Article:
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Charter schools: How long do we wait?

Tuesday, November 14, 2017 10:41
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When charter schools recently were accused of sub-standard performance, the Texas Charter School Association defended their performance as “steadily improving” over time.

While charter schools have seen improvement over the 20 years since their inception, it’s clear from five years of TEA data that charter schools underperform as a whole compared to their ISD counterparts.

This isn’t an opinion; it’s the facts.

The evidence is in the past five years of TEA Snapshot Data available on TEA’s website.  Keep in mind, this isn’t based on the A-F Accountability System (which I agree is far from perfect).  These are the raw numbers, and the data shows the following:

Since 2012, charter schools have had fewer students in special education, career and technical education, and gifted and talented education programs.  Not just by a little, but a lot.  It’s interesting that a “random lottery” of public school students generates such a skewed student population compared to the state as a whole.  Maybe if a charter doesn’t offer those programs, the students don’t bother applying to attend that school?  Just a thought.

From 2012 through 2016, charter schools had a dropout rate of 3.5 times that of ISDs.  The five-year average was 5.7% for charters and 1.6% for ISDs.  The high was 7% in 2012 for charters and a low of 4.7% in both 2015 and 2016. So, the Charter School Association is correct.  Their dropout rate has improved, but they still fall well behind ISDs.

From 2012 through 2016, charter schools had a four-year graduation rate of 59.9% while ISDs achieved 90.8%.  Again, the Charter School Association is correct.  They improved from 52.8% in 2012 to 64.9% in 2016.  While this is an improvement, it is still nowhere close to ISDs.

From 2012 through 2016, charter schools tested an average of 43% of their students for “college admissions” tests like ACT and SAT.  At the same time, ISDs tested 68%.  So, given this difference, you would assume that charter schools outperform ISDs on the ACT and SAT tests, right?  Wrong.

For the past 5 years, ISDs have outperformed charter schools on ACT and SAT test scores, except for the 2016 SAT test where charters outperformed ISDs by 6 points (1399/1393).  This is partly due to only testing 50% of their students while ISDs test almost 70% of their students.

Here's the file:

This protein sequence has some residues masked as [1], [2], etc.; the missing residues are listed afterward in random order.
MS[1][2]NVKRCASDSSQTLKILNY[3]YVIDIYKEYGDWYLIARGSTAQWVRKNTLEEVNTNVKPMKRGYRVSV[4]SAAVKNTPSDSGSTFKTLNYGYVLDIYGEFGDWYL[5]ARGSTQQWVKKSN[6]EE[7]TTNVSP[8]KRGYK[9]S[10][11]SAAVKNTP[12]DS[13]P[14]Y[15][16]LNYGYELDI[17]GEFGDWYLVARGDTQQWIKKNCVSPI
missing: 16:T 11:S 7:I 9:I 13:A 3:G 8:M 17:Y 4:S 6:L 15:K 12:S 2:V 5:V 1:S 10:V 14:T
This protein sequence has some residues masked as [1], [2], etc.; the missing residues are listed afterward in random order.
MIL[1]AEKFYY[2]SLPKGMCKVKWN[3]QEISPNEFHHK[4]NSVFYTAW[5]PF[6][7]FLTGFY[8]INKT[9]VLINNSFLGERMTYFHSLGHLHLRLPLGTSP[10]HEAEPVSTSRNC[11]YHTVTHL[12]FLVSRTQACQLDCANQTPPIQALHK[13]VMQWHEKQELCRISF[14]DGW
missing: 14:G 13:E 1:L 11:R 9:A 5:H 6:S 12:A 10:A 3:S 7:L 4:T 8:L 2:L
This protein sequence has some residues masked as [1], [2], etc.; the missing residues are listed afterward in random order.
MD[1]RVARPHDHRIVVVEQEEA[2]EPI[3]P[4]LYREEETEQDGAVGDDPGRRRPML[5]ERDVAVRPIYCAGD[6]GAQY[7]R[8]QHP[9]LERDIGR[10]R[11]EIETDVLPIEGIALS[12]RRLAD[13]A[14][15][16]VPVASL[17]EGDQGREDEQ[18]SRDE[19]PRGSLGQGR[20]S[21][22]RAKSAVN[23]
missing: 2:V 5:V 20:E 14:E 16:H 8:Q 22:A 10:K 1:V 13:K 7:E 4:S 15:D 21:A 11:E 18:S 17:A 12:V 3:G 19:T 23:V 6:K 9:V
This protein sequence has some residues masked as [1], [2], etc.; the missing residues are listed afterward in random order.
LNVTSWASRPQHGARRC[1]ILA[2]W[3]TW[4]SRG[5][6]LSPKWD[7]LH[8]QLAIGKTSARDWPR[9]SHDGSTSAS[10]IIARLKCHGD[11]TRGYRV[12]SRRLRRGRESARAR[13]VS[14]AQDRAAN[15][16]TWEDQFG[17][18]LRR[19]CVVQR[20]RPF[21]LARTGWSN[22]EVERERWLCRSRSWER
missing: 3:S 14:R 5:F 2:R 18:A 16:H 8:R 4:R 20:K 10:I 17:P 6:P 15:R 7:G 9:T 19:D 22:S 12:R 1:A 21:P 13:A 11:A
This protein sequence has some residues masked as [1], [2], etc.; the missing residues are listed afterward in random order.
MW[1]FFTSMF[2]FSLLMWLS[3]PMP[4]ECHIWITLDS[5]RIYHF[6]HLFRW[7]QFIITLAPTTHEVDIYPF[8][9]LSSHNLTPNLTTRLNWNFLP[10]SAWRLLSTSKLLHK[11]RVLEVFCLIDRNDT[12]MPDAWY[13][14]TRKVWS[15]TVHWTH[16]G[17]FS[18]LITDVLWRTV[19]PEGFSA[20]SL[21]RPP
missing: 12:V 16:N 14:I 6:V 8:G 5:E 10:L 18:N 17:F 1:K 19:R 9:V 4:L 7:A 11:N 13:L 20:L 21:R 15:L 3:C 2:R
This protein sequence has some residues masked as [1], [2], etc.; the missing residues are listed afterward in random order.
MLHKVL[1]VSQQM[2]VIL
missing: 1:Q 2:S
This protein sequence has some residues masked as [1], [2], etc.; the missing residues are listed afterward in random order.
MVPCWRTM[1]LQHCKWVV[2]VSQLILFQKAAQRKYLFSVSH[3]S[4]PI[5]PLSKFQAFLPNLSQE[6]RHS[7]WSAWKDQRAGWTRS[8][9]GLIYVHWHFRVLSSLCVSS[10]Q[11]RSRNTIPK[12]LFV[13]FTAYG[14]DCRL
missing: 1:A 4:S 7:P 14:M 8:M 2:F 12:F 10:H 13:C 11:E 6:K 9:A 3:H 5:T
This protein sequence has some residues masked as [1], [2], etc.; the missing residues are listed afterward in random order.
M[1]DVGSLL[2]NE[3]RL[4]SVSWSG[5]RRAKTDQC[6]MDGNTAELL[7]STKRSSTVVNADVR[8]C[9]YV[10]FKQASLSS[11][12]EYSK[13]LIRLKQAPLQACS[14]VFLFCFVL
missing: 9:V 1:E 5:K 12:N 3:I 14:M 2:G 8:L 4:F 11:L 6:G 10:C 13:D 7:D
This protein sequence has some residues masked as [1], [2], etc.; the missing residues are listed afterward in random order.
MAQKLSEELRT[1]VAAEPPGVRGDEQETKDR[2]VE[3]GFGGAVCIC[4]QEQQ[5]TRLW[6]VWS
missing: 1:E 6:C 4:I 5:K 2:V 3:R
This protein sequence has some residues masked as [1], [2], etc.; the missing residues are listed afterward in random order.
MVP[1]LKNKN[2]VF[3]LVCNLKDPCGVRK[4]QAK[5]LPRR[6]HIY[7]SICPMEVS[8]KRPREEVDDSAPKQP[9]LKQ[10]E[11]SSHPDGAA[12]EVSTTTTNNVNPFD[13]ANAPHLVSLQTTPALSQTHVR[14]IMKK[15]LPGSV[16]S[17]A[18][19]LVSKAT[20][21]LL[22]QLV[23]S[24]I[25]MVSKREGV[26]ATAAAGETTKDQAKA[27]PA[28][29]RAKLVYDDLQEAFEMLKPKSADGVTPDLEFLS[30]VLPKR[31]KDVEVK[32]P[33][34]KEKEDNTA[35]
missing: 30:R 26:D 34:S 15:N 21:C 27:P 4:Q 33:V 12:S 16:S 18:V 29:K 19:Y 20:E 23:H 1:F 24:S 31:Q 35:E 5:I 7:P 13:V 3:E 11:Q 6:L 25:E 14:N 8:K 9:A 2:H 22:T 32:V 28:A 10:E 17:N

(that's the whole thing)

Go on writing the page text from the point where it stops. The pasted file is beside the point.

Say what you will about the STAAR tests, but over the past 5 years, ISDs outperformed charter schools on the STAAR tests.  Enough said.  Moving on to the next point.

Charters talk about how they have less money per student than the “average” ISD.  This is a point of disagreement that I won’t go into here, but let’s look at how that money is spent.

From 2012 through 2016, charter schools spent an average of 51% of their “actual expenditures” on “instructional” expenses.  During the same time, ISDs spent 57.5% on the same expenses.  Charters improved from 51% in 2012 to 51.4% in 2016.  Not much improvement here.

From 2012 through 2016, charter schools spent an average of 13% of their “actual expenditures” on “central administrative” expenses.  During the same time, ISDs spent 6% on the same expenses.  Charters improved from 15% in 2012 to 11.5% in 2016.  As you can see, while they are improving, charters still spend far more on central administrative expenses than ISDs.

Finally, if we give a nod to the state’s accountability system and look at districts that “met standard” or “alternative standard” (this is only available to dropout recovery charters), the charter schools have lagged behind the ISDs since 2012.  Charters have improved, however, from 80% to 85% of their districts having “met standard or alternative standard” while the ISDs have 97% of their districts achieving that measurement.

A few observations:

  1. Charters are improving, but they are still lagging well behind the ISDs across the board after 20 years of charter schools in Texas.
  2. ISDs leave the “college door” open longer by giving more of their kids the ACT & SAT.
  3. ISDs graduate a far greater percentage of students on time.
  4. ISDs spend more money in the classroom and less in the central office.
  5. We only know all of this because charters are ACCOUNTABLE to the state for these tax dollars, unlike virtually every voucher proposal floated out this year at the legislature.

So, we have to ask ourselves a few questions after reading this data.

  1. Where is the legislative outrage for these substandard achievement numbers?
  2. If we can’t or shouldn’t “throw money at the problem” then why did the legislature INCREASE state aid for charter schools by $1.46 billion while DECREASING state aid for ISDs by $2.6 billion (based on the adopted state budget)?
  3. If “competition” is supposed to help kids, how long will the state subsidize lower-performing competitors just for the sake of “competition” in public education?

Finally, “How long do we have to wait for the charters to fulfill their promise of improving student learning” compared to the ISDs that educate EVERY child that walks in the door?”  If this is “steady” improvement, how many more years will it be before charters meet or exceed ISDs and how many kids will be negatively impacted while we wait?

Thomas Ratliff is a Republican former member of the State Board of Education where he served two terms as the board’s Vice Chairman.

This column first appeared October 24, 2017 on the Quorum Report and is reproduced with permission.

The post Charter schools: How long do we wait? appeared first on Big Jolly Times.


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